Revisiting MOOC Discussion

During an interview last week with the team behind edX’s Greek Hero class (which will air a week from Friday), I had to sheepishly admit that discussion boards were the element of my MOOC classes to which I’ve dedicated the least time.

For the people managing those discussions, the chance to see input from hundreds or even thousands of students (much of it extremely original and insightful) makes the boards and important (and extremely satisfying) component of the course.  But for those of us that hoped the boards would provide an adequate substitute for one of the key components of a traditional classroom experience (regular exchanges with fellow students), discussion forums are a decidedly mixed bag.

I’ve commented before on the consequence of my just-completed Justice class requiring responses to two prompts per week: dozens or even hundreds of new comments flowing into the boards on an almost hourly basis.  Which meant that even when I wrote something I was proud of, or commented on someone else’s interesting or provocative posting, by the time I returned to see if a conversation had ensued, whatever I’d posted or replied to had gotten buried in pages upon pages of more recent material.

The consequence of these numbers is that the vast bulk of comments submitted to a discussion board have zero responses, meaning they are part of monologue rather than dialog.  And while I chose to treat prompted questions as an assignment to be taken seriously (which meant writing the equivalent of a one-page paper or the type of provocative rejoinder I would have used to mix things up in a live class), so far online discussions have not provided the kind of community I would like to have (especially in an ethics class like Justice where exchanging ideas should be a cornerstone of the learning experience).

All that said, I may have given up on discussion a bit too early (or chosen to push it aside when my courseload got too heavy).  But now that my sophomore year is coming to a close with the number of classes that have active discussion boards dwindling to just a few, I’ve decided to give the forums another try, committing to dedicate at least 30-60 minutes a day to this element of my courses.

I also have a new course starting next week (Coursera’s English Common Law) which I’d like to use as an experiment to see if participating in active discussions throughout a class can provide the type of connection to a learning community I’ve not gotten so far.

My suspicion is that creating a genuine cohort of fellow learners that could simulate the type of interaction you would get in a well-managed live discussion group will require going outside discussion board systems built-in MOOCs that are designed to manage input by thousands of people with differing interests and varying degrees of commitment to a class.

But as the experimentalists among us might say: there’s only one way to find out.

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3 Responses to Revisiting MOOC Discussion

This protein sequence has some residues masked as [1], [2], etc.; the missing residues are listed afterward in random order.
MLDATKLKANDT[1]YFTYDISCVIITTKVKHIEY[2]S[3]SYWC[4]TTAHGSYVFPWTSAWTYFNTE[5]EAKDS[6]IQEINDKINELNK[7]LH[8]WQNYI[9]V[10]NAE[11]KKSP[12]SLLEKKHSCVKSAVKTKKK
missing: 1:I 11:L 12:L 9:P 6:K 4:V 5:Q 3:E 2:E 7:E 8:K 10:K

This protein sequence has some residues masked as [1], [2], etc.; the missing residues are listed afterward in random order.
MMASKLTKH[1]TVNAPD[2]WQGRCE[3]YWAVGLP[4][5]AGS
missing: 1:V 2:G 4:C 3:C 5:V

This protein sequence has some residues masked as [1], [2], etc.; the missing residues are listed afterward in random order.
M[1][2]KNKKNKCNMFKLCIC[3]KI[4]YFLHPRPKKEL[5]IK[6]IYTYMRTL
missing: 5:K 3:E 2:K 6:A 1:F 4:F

1. Sheri June 3, 2013 at 2:14 pm #

    Discussion groups is the one area I have found most intimidating in the MOOC environment. I look forward to reading your post on how you handle forming a smaller community. I have a MOOC starting in July and I intend to spend more time dedicated to the discussion board.

  2. Paul Morris June 4, 2013 at 11:38 pm #

    Snap – I’m also enrolled on the English Common Law course!

    I’ve found discussion boards of variable utility but certainly an easy way to lose a couple of hours. Some boards were extremely useful – those on most programming courses, for example, have offered loads of practical support. Similarly, the boards on Stat2.1/2.2 (Berkeley’s intro to Stats sequence on edX) have been tremendously helpful and warm hearted. I think I have gained most when I have been involved in supporting others – not for any altruistic reason but simply because explaining a point to others is the best way to clarify and embed your own learning.

    It’s worthwhile remembering that, in general, only a tiny proportion of students will ever post to a discussion board. I seem to remember a figure of fewer than 5% being mentioned of whom an even smaller proportion would ever initiate a discussion. I had a very brief scout around a few boards for the courses and estimate that 10-20% of the posts on any forum come from fewer than ten regular contributors. Considering that these courses typically have enrolments numbered in the tens of thousands that is pretty startling.

  3. Smorgus Team June 17, 2013 at 5:29 pm #

    Thanks for the great post and follow up comments. This is a great summary of the frustration in using online discussion forums for open-ended group conversation. After having similar frustration, myself and a fellow university colleague have embarked on designing a visual group communication platform aimed at solving the many problems you’ve mentioned above. This new form of communication will (in theory!) provide a visualized communication structure which resembles a real group conversation, gives graphical weighting to key questions and responses (so that gem of a response that you left is properly read!), and provides a more ‘consumable’ representation of the group discussion outcome.

    We are still very early in the development process of the platform and would be hugely aided by the DegreeofFreedom community’s help in clarifying the problems associated with discussion forum use in MOOCs. If you would be willing to assist us in solving this problem for the hundreds of thousands of MOOC learners, we’d love to hear your feedback through the online site we’ve recently set up (www.smorgus.com) or from any other comments on this post. Really looking forward to any feedback you might have!

    – the smorgus team

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